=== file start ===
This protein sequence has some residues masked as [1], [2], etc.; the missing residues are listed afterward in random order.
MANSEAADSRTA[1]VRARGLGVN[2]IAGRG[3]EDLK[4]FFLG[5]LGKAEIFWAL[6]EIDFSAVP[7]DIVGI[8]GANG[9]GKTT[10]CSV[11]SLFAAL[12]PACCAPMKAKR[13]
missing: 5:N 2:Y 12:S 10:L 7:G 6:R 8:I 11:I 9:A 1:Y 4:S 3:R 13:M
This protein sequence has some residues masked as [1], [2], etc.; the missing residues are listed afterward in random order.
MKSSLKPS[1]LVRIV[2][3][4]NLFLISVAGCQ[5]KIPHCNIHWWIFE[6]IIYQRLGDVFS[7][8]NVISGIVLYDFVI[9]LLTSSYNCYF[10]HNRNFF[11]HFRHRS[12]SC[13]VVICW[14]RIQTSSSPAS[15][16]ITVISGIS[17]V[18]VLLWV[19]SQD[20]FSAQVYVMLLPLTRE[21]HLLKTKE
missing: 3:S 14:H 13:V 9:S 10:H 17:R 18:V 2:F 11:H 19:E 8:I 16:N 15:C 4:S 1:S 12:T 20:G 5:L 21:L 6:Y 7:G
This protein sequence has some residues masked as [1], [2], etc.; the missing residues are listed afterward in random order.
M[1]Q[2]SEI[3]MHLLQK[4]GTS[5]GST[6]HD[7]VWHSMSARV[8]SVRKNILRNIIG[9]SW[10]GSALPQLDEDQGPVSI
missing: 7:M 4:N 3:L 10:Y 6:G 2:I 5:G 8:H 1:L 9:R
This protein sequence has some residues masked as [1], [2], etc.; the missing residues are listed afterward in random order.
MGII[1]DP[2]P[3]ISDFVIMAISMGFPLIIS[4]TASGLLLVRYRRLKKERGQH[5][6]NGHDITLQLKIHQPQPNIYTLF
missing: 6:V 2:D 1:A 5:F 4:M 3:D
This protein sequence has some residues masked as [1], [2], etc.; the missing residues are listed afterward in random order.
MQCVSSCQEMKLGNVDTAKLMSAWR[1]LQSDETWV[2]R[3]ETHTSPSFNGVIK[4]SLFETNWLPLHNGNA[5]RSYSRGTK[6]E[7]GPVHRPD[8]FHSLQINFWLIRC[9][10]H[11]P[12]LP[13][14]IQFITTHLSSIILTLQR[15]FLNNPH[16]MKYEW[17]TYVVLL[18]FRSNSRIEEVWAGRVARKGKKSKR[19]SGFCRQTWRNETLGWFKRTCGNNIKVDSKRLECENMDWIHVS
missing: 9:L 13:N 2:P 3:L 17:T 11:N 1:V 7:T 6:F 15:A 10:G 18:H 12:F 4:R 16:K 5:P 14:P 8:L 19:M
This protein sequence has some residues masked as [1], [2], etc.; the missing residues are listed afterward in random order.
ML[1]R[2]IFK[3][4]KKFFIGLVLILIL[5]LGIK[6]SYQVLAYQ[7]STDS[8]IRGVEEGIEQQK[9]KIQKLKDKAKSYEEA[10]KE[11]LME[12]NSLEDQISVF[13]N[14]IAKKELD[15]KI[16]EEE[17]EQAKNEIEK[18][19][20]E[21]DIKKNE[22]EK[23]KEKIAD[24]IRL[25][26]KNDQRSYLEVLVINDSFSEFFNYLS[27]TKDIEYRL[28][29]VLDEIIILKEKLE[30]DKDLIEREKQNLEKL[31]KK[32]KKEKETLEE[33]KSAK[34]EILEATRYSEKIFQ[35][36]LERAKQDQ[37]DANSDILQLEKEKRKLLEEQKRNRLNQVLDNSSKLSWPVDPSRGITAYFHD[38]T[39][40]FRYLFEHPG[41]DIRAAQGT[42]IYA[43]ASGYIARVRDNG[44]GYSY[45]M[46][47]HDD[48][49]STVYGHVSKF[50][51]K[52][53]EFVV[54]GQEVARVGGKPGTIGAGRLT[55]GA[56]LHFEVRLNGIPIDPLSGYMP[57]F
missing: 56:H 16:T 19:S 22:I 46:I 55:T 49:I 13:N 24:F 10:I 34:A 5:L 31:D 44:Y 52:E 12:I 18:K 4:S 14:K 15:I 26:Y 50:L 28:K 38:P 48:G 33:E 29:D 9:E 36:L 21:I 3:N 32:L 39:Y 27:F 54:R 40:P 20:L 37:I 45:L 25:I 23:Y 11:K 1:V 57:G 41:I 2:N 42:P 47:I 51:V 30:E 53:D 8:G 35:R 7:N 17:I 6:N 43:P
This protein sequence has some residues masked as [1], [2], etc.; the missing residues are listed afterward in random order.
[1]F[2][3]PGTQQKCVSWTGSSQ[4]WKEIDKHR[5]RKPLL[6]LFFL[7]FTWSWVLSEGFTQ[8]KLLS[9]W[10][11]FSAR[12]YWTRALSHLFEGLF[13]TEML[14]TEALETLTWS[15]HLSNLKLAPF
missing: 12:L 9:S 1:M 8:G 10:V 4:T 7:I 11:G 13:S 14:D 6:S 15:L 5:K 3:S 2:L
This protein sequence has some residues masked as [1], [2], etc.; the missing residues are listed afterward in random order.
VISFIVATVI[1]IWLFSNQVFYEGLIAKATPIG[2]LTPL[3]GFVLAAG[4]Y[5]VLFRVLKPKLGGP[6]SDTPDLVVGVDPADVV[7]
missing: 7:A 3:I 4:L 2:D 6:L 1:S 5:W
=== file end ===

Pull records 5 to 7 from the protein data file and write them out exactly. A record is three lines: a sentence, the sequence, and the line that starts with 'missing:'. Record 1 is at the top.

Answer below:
This protein sequence has some residues masked as [1], [2], etc.; the missing residues are listed afterward in random order.
MQCVSSCQEMKLGNVDTAKLMSAWR[1]LQSDETWV[2]R[3]ETHTSPSFNGVIK[4]SLFETNWLPLHNGNA[5]RSYSRGTK[6]E[7]GPVHRPD[8]FHSLQINFWLIRC[9][10]H[11]P[12]LP[13][14]IQFITTHLSSIILTLQR[15]FLNNPH[16]MKYEW[17]TYVVLL[18]FRSNSRIEEVWAGRVARKGKKSKR[19]SGFCRQTWRNETLGWFKRTCGNNIKVDSKRLECENMDWIHVS
missing: 9:L 13:N 2:P 3:L 17:T 11:N 1:V 7:T 6:F 15:A 10:G 18:H 12:F 4:R 16:K 5:P 14:P 8:L 19:M
This protein sequence has some residues masked as [1], [2], etc.; the missing residues are listed afterward in random order.
ML[1]R[2]IFK[3][4]KKFFIGLVLILIL[5]LGIK[6]SYQVLAYQ[7]STDS[8]IRGVEEGIEQQK[9]KIQKLKDKAKSYEEA[10]KE[11]LME[12]NSLEDQISVF[13]N[14]IAKKELD[15]KI[16]EEE[17]EQAKNEIEK[18][19][20]E[21]DIKKNE[22]EK[23]KEKIAD[24]IRL[25][26]KNDQRSYLEVLVINDSFSEFFNYLS[27]TKDIEYRL[28][29]VLDEIIILKEKLE[30]DKDLIEREKQNLEKL[31]KK[32]KKEKETLEE[33]KSAK[34]EILEATRYSEKIFQ[35][36]LERAKQDQ[37]DANSDILQLEKEKRKLLEEQKRNRLNQVLDNSSKLSWPVDPSRGITAYFHD[38]T[39][40]FRYLFEHPG[41]DIRAAQGT[42]IYA[43]ASGYIARVRDNG[44]GYSY[45]M[46][47]HDD[48][49]STVYGHVSKF[50][51]K[52][53]EFVV[54]GQEVARVGGKPGTIGAGRLT[55]GA[56]LHFEVRLNGIPIDPLSGYMP[57]F
missing: 56:H 16:T 19:S 22:I 46:I 55:T 49:I 13:N 24:F 10:I 34:A 5:L 31:D 44:Y 52:E 12:I 18:K 4:S 14:K 15:I 26:Y 50:L 28:K 38:P 48:G 33:E 29:D 9:E 36:L 21:I 3:N 32:L 39:Y 27:F 54:R 40:P 20:L 37:I 45:L 25:I 23:Y 11:K 1:V 57:G 41:I 2:N 42:P 47:I 51:V 30:E 53:D 8:G 35:R 7:N 17:I 6:N 43:P
This protein sequence has some residues masked as [1], [2], etc.; the missing residues are listed afterward in random order.
[1]F[2][3]PGTQQKCVSWTGSSQ[4]WKEIDKHR[5]RKPLL[6]LFFL[7]FTWSWVLSEGFTQ[8]KLLS[9]W[10][11]FSAR[12]YWTRALSHLFEGLF[13]TEML[14]TEALETLTWS[15]HLSNLKLAPF
missing: 12:L 9:S 1:M 8:G 10:V 4:T 7:I 11:G 13:S 14:D 6:S 15:L 5:K 3:S 2:L